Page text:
Third and last in Grant’s Parasitology trilogy. We’ve moved past most of the zombie-like features here, because Sal spends most of her time dealing with humans or other chimeras like her, who’ve integrated their tapeworms with their human host bodies. Grant’s skills at generating dramatic situations are on display here, as are her most characteristic habits/flaws—particularly that all the characters sound basically the same and use a lot of repetitive sentence structures/repeated phrases. Plus everybody keeps quoting a made-up children’s book in ways that just got super annoying, enough so that I agreed with the bad guy’s mockery. Anyhow, civilization is in full collapse by this book, and Sal is trying to navigate among the US Army, the evil chimera who’s trying to replace humanity, and the research team (including her human lover) trying to find a way to allow humans and tapeworms to coexist. With a bit of lampshading of her improbable importance, Sal does her best to protect her chimerical family. ( )
  rivkat | Jan 3, 2016 |
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This book is dedicated to Theodora Hope Buchanan.

You saved me in Montreal. Someday I'll return the favor. But probably not in Montreal.
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Amazon.com Product Description (ISBN 0316381039, Hardcover)

The final book in Mira Grant's terrifying Parasitology trilogy.

The outbreak has spread, tearing apart the foundations of society, as implanted tapeworms have turned their human hosts into a seemingly mindless mob.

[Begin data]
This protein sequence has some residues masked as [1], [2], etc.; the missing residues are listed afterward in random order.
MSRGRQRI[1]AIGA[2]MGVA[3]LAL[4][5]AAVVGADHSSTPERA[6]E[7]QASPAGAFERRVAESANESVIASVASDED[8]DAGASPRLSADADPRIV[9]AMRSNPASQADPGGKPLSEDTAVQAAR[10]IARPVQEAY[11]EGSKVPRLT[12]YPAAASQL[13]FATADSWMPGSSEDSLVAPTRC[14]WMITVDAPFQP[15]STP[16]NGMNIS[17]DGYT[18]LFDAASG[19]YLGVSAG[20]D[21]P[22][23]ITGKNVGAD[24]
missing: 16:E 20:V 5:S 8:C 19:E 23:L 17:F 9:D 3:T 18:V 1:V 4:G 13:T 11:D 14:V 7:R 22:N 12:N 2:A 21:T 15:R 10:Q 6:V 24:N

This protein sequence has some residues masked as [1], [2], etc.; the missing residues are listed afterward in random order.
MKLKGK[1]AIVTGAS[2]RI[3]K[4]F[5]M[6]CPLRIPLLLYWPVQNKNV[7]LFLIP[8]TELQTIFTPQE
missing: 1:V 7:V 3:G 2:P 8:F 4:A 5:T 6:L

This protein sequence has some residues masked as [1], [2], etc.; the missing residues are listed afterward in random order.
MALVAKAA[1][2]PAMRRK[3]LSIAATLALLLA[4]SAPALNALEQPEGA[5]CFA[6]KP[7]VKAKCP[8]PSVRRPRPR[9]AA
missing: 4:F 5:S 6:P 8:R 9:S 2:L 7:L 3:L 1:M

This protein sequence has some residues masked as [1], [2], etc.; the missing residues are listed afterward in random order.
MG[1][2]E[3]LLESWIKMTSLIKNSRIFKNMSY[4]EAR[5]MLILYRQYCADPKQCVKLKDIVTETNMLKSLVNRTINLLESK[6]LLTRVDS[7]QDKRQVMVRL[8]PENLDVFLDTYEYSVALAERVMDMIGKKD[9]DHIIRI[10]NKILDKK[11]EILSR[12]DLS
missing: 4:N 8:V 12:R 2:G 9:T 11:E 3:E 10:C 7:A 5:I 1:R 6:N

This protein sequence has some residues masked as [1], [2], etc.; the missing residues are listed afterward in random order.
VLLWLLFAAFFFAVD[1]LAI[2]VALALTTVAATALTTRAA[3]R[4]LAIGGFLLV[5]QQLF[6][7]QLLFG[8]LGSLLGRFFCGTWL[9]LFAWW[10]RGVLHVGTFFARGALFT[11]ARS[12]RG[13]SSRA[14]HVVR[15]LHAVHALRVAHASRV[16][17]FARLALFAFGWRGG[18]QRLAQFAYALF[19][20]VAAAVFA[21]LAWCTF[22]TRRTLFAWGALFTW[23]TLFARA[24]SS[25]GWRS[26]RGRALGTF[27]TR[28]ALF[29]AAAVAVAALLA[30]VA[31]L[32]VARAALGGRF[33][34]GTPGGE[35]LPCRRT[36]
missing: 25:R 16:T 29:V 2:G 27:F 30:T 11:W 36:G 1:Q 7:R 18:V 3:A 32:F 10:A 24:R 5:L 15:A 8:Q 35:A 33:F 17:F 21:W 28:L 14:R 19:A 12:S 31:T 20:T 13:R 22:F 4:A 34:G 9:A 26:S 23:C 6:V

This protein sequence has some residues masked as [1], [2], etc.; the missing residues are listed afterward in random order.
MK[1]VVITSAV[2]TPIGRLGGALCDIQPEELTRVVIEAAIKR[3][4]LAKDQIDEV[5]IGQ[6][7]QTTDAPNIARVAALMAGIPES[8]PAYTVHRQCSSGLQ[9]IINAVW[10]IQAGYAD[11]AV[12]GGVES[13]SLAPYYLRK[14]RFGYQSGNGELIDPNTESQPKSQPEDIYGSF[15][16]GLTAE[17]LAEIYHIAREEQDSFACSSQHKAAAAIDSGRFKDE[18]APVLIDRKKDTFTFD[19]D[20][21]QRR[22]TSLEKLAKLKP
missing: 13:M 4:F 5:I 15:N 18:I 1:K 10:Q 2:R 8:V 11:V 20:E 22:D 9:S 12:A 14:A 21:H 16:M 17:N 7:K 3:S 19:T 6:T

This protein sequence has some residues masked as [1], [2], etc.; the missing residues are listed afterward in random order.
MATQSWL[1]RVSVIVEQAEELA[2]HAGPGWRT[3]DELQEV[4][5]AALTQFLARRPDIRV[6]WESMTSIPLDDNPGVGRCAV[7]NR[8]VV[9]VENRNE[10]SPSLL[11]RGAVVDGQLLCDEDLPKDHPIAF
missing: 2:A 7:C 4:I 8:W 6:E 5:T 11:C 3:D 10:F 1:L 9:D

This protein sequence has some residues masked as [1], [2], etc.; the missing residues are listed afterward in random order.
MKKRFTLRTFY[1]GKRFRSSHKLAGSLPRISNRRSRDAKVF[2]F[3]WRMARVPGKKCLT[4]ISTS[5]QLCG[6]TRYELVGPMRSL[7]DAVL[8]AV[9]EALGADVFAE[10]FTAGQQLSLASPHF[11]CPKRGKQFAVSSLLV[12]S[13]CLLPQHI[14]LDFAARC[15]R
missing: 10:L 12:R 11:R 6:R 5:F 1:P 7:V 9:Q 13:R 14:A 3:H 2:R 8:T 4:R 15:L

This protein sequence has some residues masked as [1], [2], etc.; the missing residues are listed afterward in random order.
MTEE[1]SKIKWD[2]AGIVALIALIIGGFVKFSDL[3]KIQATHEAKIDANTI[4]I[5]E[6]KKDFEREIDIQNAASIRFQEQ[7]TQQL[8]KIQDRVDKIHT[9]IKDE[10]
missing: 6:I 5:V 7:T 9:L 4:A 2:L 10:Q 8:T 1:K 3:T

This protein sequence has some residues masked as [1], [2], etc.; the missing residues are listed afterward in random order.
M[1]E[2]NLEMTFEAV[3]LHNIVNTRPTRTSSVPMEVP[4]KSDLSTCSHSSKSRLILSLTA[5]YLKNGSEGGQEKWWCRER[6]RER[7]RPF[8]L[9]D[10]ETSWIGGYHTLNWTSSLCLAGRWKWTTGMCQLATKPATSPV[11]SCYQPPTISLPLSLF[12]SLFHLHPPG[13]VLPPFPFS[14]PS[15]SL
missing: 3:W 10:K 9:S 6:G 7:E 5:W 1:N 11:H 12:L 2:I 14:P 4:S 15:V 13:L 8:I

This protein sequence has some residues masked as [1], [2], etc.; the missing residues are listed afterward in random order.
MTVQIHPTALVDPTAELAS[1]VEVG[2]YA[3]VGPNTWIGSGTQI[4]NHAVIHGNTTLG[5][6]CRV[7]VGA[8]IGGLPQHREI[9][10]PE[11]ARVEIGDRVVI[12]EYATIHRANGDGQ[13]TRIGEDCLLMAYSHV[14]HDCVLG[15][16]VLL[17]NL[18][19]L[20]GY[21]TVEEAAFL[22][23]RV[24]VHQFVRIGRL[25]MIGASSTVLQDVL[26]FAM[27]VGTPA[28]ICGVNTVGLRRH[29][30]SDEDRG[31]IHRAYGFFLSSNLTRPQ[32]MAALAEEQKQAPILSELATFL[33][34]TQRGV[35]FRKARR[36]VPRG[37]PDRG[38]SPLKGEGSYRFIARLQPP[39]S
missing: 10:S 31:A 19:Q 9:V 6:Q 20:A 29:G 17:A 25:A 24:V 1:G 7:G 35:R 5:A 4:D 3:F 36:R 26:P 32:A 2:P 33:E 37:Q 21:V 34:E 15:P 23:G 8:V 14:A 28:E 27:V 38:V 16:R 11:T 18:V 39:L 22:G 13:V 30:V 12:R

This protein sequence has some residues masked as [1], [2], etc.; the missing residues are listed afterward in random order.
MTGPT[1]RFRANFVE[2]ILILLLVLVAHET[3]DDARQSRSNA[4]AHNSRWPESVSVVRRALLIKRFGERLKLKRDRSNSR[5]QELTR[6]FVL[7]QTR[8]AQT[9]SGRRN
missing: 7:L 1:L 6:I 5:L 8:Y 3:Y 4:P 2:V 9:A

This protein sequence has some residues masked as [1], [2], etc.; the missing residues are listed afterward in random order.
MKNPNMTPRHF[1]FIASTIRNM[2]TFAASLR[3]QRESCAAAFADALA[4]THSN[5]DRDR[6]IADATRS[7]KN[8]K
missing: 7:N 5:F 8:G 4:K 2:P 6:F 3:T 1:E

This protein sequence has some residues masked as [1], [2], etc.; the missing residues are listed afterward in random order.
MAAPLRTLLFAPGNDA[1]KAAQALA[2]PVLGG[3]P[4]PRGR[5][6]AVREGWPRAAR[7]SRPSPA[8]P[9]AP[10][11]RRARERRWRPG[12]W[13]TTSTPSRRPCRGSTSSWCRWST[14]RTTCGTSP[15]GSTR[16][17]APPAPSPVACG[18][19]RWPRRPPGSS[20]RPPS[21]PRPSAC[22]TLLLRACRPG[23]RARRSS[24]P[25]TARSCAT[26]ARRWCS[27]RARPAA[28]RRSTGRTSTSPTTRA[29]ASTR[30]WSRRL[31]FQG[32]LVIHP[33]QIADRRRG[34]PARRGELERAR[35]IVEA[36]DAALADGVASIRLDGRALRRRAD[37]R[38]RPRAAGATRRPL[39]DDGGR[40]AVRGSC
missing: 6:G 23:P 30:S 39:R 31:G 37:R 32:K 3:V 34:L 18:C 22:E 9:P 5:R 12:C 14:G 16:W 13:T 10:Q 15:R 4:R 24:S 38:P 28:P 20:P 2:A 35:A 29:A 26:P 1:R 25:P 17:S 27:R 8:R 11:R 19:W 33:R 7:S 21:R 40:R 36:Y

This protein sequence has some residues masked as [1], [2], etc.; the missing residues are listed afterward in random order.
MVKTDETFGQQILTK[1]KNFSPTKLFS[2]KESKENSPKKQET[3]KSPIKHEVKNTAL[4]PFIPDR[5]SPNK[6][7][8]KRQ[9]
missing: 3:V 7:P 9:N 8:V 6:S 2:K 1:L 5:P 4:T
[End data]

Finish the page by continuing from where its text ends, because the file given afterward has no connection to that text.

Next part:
Sal and her family are trapped between bad and worse, and must find a way to compromise between the two sides of their nature before the battle becomes large enough to destroy humanity, and everything that humanity has built...including the chimera.

The broken doors are closing. Can Sal make it home?


Parasitology
Parasite
Symbiont
Chimera

For more from Mira Grant, check out:

Newsflesh
Feed
Deadline
Blackout

Newsflesh Short Fiction
Apocalypse Scenario #683: The Box
Countdown
San Diego 2014: The Last Stand of the California Browncoats
How Green This Land, How Blue This Sea
The Day the Dead Came to Show and Tell
Please Do Not Taunt the Octopus

(retrieved from Amazon Thu, 23 Jul 2015 19:44:13 -0400)

The outbreak has spread, tearing apart the foundations of society, as implanted tapeworms have turned their human hosts into a seemingly mindless mob. Sal and her family are trapped between bad and worse, and must find a way to compromise between the two sides of their nature before the battle becomes large enough to destroy humanity, and everything that humanity has built ... including the chimera.… (more)